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In what turned out to be Danny Ainge’s final draft pick with the Celtics, Boston selected a little-known (in America, that is) Israeli prospect in the second round of the 2020 NBA draft named Yam Madar. Madar filled the classic “draft and stash” model for many international prospects, but Boston fans might be getting a look at the Hapoel Tel Aviv star earlier than expected.

With recent news of his expected appearance at NBA Summer League next month, the Israeli point guard is all of a sudden on the Celtics radar again. Who is Madar as a player and how did the Celtics stumble upon a Mizrahi Jew from Beit Dagan?

There should be excitement about Madar as a possible backup point guard option in Boston on a team that notably lacks depth at the position. After a solid 2019-20 season for a teenager playing in one of Europe’s better leagues, the 47th overall pick in the 2020 NBA draft took off for Hapoel Tel Aviv in 2020-2021.

Madar became the youngest player in the history of the Israeli Basketball Premier League to win the Most Improved Player award as he averaged 17.1 points per game and 5.2 assists this past season.

The outstanding 2020-2021 season came after the Celtics had already used a second round pick on the Israeli youngster. His true global basketball arrival came at the FIBA 2019 U20 European Championships where Wizards top 2020 draft pick Deni Avdija and Madar led Israel to the gold medal. Madar led the tournament in assists and finished second on the Israeli national team in scoring.

At 6-foot-3, he has solid size for a future NBA point guard. When Ainge selected him, the biggest question offensively surrounded his shooting. In 2020-2021, his shooting took a tremendous leap. Madar went 26.7% from three in 2019-20, but shot over 40% from distance last season on over four attempts per game.

While it remains to be seen how his shooting translates to the NBA level, certain elements of Madar’s arsenal should seamlessly flow from Israel to the US. His quickness and creativity will help him on any basketball court as he constantly sees passes that most players miss. As a finisher, he will continue to improve but there is already a solid floater and layup package to go with the burst and slipperiness.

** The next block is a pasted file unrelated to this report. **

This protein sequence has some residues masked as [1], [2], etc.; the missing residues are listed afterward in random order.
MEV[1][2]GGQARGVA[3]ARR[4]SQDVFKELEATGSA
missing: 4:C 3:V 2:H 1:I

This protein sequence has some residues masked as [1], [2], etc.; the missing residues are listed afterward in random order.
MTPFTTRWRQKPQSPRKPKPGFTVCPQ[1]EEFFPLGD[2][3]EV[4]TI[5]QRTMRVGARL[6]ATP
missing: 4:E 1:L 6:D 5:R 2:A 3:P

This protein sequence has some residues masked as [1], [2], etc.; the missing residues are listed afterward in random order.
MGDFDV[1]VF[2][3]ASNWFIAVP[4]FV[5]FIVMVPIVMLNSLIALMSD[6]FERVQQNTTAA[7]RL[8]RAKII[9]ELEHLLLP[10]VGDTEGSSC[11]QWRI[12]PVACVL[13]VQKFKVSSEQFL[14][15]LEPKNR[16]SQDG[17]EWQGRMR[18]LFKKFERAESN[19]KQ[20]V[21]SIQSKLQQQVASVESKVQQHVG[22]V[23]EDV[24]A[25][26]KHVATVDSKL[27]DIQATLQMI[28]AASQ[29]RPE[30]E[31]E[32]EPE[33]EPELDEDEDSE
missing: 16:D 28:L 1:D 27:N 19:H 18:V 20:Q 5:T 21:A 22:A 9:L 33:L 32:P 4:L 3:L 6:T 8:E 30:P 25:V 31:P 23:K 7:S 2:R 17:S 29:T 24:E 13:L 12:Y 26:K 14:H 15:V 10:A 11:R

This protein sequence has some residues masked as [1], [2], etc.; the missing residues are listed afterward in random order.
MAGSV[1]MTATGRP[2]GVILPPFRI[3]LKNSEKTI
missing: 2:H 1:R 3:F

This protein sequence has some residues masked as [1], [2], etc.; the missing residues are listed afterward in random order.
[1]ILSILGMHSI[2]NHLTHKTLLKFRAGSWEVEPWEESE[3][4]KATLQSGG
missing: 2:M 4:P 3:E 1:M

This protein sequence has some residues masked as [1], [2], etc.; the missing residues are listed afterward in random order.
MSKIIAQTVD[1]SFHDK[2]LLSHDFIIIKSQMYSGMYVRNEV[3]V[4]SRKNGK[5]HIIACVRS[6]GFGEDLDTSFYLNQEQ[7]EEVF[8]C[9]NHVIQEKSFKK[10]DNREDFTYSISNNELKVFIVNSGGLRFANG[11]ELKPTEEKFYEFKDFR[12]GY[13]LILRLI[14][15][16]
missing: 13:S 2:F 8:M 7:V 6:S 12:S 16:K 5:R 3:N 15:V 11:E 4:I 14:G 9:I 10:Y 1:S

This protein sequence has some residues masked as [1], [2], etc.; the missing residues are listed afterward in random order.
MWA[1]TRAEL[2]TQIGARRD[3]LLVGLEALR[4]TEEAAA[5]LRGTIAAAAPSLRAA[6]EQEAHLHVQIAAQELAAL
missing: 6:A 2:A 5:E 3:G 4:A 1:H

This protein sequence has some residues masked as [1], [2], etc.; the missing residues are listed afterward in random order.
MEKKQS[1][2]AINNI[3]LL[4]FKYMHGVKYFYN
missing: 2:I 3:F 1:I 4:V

Defensively, Madar’s competitiveness paired with his lateral quickness could make for an above average NBA defender. The clear weakness is his strength, which is a weakness for many 20 year-old prospects that can easily be improved upon at the next level. Madar has constantly been lauded by the Israel media for his toughness and spirit. He is one of those players who never stops his intensity on both ends.

In a recent article from The Athletic’s Celtics reporter Jay King, he spoke with Madar’s veteran Hapoel Tel Aviv teammate Jon Diebler who touched on his unique competitiveness.

“Yam is very mature for his age,” Diebler told The Athletic. “It’s not easy for a guy that age to kind of control the team at the professional level, especially in a top division in Israel where there’s a lot of foreign players, but Yam’s a guy who was very confident in his game. You felt his presence and that he knew he belonged if that makes sense. I think it goes back to that confidence. It’s a confidence. It’s not a cockiness. It’s a confidence where it’s like, ‘Hey, man, no matter my age, I belong here.’ ”

For Celtics fans, NBA Summer League could be the place where Madar goes from international man of mystery to part of the future solution at point guard.